Books and supplies cost approximately $1,000 in first year, $700 in second year and $550 in third year, and can be purchased at the College bookstore online.

Additional expenses related to field placement requirements: ParaMed clearance, police record check, health immunizations and first aid are the responsibility of the student. The ParaMed documentation clearance fee is approximately $50 and is set by ParaMed, a third party provider.

Admission Requirements

College Eligibility
  • Ontario Secondary School Diploma (OSSD) or equivalent, OR
  • Mature Student status (19 years of age or older and without an OSSD).
Program Eligibility
  • English, Grade 12 (ENG4C or equivalent) with a minimum grade of 65% or higher.

Applicants with International transcripts must provide proof of the subject specific requirements noted above along with proof of either:

  • IELTS-International English Language Testing Service-Overall band of 6.5 wit a minimum of 6.0 in each band; OR
  • TOEFL-Internet-based (iBT)-Overall 88, with the minimum of 22 in each component: Reading: 22; Listening: 22; Speaking: 22; Writing: 22.

Should the number of qualified applicants exceed the number of available places, applicants will be selected on the basis of their proficiency in English.

Eligibility for Direct Entry to Second Year
  • University degree in Social Sciences or a two-year diploma in a Human Services program; AND
  • 160 hours of documented work or volunteer experience with children and youth in a recognized community agency.
Health Requirements

The physical and emotional health of each applicant to the program must be such that he or she can successfully cope with the program of instruction including the demands of field placement (e.g. stress and time management). Individuals who have concerns about their ability to meet these requirements should contact the coordinator of the program prior to submitting an application.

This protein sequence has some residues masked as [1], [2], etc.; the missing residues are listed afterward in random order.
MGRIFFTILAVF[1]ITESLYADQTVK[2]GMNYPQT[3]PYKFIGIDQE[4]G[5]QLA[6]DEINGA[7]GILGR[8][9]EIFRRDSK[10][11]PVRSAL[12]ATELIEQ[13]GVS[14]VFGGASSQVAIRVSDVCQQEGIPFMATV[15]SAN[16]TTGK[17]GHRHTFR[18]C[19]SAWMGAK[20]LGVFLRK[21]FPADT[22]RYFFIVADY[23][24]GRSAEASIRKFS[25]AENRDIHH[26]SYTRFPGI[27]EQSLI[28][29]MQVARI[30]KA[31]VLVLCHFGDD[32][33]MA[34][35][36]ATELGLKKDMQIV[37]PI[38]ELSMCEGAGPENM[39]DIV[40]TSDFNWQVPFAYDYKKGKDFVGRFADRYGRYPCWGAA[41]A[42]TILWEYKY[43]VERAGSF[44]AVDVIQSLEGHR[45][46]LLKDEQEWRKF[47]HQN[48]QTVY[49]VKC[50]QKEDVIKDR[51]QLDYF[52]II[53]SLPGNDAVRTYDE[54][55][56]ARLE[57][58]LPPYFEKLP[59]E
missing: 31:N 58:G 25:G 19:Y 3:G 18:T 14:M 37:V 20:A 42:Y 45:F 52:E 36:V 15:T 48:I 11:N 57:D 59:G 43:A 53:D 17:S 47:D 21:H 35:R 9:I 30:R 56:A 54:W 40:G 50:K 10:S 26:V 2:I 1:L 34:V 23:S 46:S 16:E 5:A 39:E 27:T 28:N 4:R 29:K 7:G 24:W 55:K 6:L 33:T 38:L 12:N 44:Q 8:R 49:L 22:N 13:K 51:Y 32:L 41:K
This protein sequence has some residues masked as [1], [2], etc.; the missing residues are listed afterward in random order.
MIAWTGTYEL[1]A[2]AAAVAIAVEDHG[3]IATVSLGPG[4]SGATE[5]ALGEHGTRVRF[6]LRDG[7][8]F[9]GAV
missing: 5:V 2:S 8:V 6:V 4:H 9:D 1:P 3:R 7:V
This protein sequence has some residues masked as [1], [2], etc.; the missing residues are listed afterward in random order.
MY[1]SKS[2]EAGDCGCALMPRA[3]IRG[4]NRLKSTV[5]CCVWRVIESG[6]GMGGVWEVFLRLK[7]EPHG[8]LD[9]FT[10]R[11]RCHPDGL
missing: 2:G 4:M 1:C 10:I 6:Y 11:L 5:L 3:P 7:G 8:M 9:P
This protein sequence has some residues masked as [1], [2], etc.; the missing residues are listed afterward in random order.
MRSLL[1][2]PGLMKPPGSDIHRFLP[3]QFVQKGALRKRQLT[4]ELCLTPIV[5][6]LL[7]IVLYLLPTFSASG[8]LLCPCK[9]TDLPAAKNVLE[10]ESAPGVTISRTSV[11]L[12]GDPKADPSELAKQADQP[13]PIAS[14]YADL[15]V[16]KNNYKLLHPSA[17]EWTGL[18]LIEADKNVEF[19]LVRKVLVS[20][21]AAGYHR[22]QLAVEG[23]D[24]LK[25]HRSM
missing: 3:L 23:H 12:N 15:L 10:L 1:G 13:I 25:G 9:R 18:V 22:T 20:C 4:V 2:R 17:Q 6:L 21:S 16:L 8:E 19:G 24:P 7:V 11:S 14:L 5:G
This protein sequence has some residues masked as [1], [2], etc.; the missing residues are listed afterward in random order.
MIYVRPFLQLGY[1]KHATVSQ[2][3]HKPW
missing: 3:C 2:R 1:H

Police Records Check Documentation

Though not an admission requirement, applicants must note important information listed below regarding Police Record Check program requirements.

Students must provide the College with a current Police Record Check for Service with the Vulnerable Sector (PRCSVS) prior to the deadline identified by the department and students are responsible for any associated costs. If this documentation is not submitted on time, students will not be placed and registration in the program will be jeopardized. If you register in the program without a clear PRCSVS and as a result are unable to participate in placement, you will not be able to graduate and will be asked to withdraw.

Field Placement Eligibility

Field Placement occurs only in the second and third year of the program. To be eligible for placement, you must submit proof of Standard First Aid certification, CPR level C, PRCSVS and complete immunizations through ParaMed. ParaMed services are the third party provider who collects all field placement documentation for the Community Studies department.

Promotional Status

All courses in Level 01 and Level 02 (Year 1) must be successfully completed before entering Level 03 (Year 2) of the program on campus. In Level 03 to Level 06, students must pass all courses to be granted admission to the following level. Special consideration may be given to those who are unsuccessful in one course. If exceptions are granted based on extenuating circumstances, the students must pass the course in the spring semester prior to returning to the following year of the program. Given the concurrent model of the program, students must be in field while completing course work.